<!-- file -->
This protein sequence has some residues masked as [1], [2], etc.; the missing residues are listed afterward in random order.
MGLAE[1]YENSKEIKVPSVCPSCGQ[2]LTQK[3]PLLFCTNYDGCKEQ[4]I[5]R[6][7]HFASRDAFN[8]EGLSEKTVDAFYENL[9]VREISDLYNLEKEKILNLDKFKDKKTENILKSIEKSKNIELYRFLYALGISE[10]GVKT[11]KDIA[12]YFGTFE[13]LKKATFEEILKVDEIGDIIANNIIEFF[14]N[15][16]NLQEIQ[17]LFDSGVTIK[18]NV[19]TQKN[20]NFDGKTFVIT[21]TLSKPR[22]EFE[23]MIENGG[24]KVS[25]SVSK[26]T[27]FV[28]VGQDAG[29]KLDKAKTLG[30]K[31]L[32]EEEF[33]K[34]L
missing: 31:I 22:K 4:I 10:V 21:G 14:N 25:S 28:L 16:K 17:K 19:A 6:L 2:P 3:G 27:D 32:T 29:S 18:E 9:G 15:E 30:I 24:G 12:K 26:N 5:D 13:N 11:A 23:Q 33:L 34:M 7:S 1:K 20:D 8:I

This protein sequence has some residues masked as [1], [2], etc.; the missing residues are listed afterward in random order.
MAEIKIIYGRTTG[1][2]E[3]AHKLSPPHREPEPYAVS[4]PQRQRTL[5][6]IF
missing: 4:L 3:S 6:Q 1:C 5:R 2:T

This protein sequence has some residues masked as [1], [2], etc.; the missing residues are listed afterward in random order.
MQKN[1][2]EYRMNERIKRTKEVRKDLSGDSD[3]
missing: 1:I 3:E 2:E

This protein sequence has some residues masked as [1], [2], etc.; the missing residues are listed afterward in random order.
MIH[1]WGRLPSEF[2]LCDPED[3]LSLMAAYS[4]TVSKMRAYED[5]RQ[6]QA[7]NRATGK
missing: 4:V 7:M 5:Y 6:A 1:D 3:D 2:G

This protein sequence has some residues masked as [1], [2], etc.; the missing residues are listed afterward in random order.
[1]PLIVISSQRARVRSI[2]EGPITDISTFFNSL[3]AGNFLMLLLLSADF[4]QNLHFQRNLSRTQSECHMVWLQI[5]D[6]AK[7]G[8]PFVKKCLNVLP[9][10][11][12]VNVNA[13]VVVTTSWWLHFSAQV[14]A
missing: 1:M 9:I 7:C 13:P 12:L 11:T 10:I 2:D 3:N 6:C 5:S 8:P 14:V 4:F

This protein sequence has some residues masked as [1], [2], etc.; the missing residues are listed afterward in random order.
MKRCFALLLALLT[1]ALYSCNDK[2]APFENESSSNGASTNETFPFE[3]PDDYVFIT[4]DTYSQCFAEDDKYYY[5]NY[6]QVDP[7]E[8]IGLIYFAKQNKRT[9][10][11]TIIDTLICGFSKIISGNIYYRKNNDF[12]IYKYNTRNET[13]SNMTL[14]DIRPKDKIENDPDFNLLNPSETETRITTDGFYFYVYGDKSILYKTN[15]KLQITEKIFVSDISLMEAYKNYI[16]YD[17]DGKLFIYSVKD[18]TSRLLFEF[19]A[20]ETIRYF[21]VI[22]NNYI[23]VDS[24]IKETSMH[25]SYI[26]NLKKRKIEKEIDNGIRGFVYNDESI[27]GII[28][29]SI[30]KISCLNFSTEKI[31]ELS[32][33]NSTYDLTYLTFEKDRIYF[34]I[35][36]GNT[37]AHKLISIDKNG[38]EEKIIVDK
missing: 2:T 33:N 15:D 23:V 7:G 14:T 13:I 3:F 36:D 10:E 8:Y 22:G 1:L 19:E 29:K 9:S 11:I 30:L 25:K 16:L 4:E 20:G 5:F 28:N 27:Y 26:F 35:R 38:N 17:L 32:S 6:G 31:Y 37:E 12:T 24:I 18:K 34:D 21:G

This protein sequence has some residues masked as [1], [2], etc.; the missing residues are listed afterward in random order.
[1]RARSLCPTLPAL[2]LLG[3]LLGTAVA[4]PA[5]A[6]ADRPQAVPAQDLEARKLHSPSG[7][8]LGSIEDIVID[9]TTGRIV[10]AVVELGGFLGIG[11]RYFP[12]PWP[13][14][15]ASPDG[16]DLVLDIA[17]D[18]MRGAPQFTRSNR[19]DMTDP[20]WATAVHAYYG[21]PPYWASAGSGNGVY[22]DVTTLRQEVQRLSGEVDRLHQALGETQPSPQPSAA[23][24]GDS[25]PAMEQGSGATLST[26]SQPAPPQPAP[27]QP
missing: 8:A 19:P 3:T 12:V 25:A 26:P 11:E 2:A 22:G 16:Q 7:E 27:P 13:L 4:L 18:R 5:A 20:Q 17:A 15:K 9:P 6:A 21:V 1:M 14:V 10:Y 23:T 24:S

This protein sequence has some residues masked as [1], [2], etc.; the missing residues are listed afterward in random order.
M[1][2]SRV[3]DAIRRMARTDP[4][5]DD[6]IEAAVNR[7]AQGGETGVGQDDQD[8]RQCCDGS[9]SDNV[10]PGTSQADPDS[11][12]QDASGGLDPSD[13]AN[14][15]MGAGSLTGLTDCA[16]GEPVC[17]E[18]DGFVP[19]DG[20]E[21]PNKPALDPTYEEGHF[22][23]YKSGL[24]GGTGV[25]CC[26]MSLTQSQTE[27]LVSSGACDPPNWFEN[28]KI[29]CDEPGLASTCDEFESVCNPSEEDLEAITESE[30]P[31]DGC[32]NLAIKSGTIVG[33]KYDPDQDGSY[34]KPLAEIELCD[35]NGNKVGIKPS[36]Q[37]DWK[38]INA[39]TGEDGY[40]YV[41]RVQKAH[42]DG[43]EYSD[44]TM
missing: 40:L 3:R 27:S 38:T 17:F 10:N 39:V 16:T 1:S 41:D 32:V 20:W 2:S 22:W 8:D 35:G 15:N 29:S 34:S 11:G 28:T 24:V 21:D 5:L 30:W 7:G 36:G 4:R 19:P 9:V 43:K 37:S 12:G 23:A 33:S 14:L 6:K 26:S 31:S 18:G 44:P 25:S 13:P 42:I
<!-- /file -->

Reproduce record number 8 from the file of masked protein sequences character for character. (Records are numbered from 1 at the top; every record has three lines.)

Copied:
This protein sequence has some residues masked as [1], [2], etc.; the missing residues are listed afterward in random order.
M[1][2]SRV[3]DAIRRMARTDP[4][5]DD[6]IEAAVNR[7]AQGGETGVGQDDQD[8]RQCCDGS[9]SDNV[10]PGTSQADPDS[11][12]QDASGGLDPSD[13]AN[14][15]MGAGSLTGLTDCA[16]GEPVC[17]E[18]DGFVP[19]DG[20]E[21]PNKPALDPTYEEGHF[22][23]YKSGL[24]GGTGV[25]CC[26]MSLTQSQTE[27]LVSSGACDPPNWFEN[28]KI[29]CDEPGLASTCDEFESVCNPSEEDLEAITESE[30]P[31]DGC[32]NLAIKSGTIVG[33]KYDPDQDGSY[34]KPLAEIELCD[35]NGNKVGIKPS[36]Q[37]DWK[38]INA[39]TGEDGY[40]YV[41]RVQKAH[42]DG[43]EYSD[44]TM
missing: 40:L 3:R 27:S 38:T 17:F 10:N 39:V 16:T 1:S 41:D 32:V 20:W 2:S 22:W 8:D 35:G 15:N 29:S 34:S 11:G 28:T 24:V 21:D 5:L 30:W 7:G 36:G 4:R 19:P 9:V 43:K 37:S 12:G 23:A 33:S 14:L 6:K 26:S 31:S 18:G 44:P 25:S 13:P 42:I